Academic journal article Dickens Quarterly

History Artfully Dodged? Crime, Prisons and the Legacy of "Dickens's England"

Academic journal article Dickens Quarterly

History Artfully Dodged? Crime, Prisons and the Legacy of "Dickens's England"

Article excerpt

There has been considerable interest recently among literary scholars in how Dickens's novels and journalism engage with the themes of crime, and particularly the prison. Building on earlier discussion of the subject, notably by Philip Collins, and fed by more recent theoretical input from new historical, Foucauldian and post-Foucauldian approaches, this impressive body of work is beginning to give us a clear understanding of the complex, multi-faceted discourse on crime and punishment contained in Dickens's work; and of the way in which those themes relate to broader debates on the subject among his contemporaries. A key focus of recent work in this field by scholars such as Jan Alber, Sean Grass, David Paroissien and Jeremy Tambling, is the way in which, as Alber puts it, fictional narratives "always transform and distort" the "experiential realities" of crime and incarceration in the nineteenth century (2). As Tambling reminds us in his chapter in Alber and Lauterbach's collection, Stones of Law, Bricks of Shame (2009), Dickens's fictional London draws inspiration from pre-existing literary tropes, as well as the author's reading in contemporary nonfiction and his own personal experience. The result is not only different from the Capital of today, it is also crucially different from the social reality of the London in which Dickens lived and worked (53). Making a similar point in Going Astray, Tambling comments:

   Dickens' descriptions of London are always narrated; the presence
   of the narrator is as vivid and subjective as what is represented;
   the realism is never neutral, so that it is not, strictly, realist
   ... The narrator's presence constructs each scene; the reader must
   note both the scene and its presentation. Seeing London doubly is
   characteristic of each Dickens novel.... (268; my emphasis)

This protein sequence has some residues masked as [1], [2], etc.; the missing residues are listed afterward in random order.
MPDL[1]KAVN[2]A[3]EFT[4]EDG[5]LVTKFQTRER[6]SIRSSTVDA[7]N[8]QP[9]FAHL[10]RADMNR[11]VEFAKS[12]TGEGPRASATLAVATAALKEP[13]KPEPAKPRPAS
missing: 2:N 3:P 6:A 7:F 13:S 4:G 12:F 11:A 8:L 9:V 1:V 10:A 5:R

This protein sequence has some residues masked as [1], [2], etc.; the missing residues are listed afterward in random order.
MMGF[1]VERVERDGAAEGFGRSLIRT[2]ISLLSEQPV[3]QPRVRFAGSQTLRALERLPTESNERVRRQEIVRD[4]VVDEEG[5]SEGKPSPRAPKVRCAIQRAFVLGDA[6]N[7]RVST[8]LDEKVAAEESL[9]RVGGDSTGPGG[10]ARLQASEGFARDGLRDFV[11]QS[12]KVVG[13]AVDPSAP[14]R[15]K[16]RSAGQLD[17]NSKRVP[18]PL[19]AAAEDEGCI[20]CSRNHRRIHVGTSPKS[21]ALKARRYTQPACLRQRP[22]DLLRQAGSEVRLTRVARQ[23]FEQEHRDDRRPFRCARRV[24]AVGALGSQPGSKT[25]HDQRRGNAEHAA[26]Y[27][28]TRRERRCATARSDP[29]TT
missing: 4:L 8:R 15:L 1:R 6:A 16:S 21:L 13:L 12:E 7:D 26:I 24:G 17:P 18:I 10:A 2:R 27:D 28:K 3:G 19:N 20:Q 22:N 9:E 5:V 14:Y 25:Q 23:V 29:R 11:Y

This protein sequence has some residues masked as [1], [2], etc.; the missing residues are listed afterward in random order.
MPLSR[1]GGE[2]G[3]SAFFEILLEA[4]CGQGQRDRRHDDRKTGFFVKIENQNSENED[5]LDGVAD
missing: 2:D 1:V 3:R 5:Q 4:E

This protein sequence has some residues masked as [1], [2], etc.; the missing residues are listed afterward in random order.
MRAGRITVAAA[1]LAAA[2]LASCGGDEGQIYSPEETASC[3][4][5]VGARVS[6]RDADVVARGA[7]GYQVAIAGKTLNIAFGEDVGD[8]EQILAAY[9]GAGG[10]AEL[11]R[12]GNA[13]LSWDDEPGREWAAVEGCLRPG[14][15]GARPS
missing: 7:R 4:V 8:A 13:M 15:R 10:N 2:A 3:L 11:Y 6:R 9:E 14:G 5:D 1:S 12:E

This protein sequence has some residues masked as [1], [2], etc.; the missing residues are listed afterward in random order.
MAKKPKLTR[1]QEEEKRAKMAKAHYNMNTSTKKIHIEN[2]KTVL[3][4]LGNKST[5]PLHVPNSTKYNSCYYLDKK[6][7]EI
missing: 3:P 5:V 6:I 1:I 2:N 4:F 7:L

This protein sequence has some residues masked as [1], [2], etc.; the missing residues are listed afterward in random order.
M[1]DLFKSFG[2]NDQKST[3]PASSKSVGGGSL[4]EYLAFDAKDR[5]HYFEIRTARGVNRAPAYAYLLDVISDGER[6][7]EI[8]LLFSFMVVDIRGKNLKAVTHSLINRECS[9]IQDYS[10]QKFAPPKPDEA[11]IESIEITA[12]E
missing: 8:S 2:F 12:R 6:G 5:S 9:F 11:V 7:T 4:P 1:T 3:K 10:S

How to unravel this double vision, how to obtain, as it were, a stereoscopic view of Dickens's treatment of crime and the prison, is the subject of this article. It will be argued that such an approach needs to be alert both to the multi-layered complexity of the author's narrative strategies and use of fictional tropes, and also to the richness of the political, cultural and socioeconomic context in which he lived and wrote. The main focus here, to adapt slightly the title of a chapter by John Gardiner from the Blackwell Companion to Charles Dickens, will be on "History and the Uses of Dickens"; that is to say how Dickens's texts on crime and the prison have been used--often misused in fact--as sources for the social history of nineteenth-century England. I shall also consider briefly how historical evidence might be used more fruitfully to throw light on the cultural impact of Dickens's work.

With few exceptions (1), historians have largely failed to contribute to an understanding of Dickens's fictional treatment of crime and the prison. This derives in part from a traditional reluctance on their part to countenance literary data at all; with many practitioners convinced, as Peter Laslett famously put it, that using such sources resembled "looking the wrong way through the telescope," (2) and as such failed to meet the requisite standards for historical evidence. In one of the earliest discussions of the subject in 1948, in an article entitled "The England of Marx and Mill as Reflected in Fiction," US historian William Aydelotte argued that "the attempt to tell the social history of a period by quotations from its novels is a kind of dilettantism which the historian would do well to avoid." Information from novels about social conditions was, he added, "highly suspect for the scholar's purposes; ... spotty, impressionistic, and inaccurate." "More conventional sources," he concluded, were "far more satisfactory" for historical research (43).

The development of the "new" social history from the late 1960s brought no challenge to this view. On the contrary, the influence of the French Annales School, historical demography and Marxism all functioned to entrench a suspicion of literature, associated in the minds of many social historians with the impressionistic "Whig" social history of the early twentieth century. …

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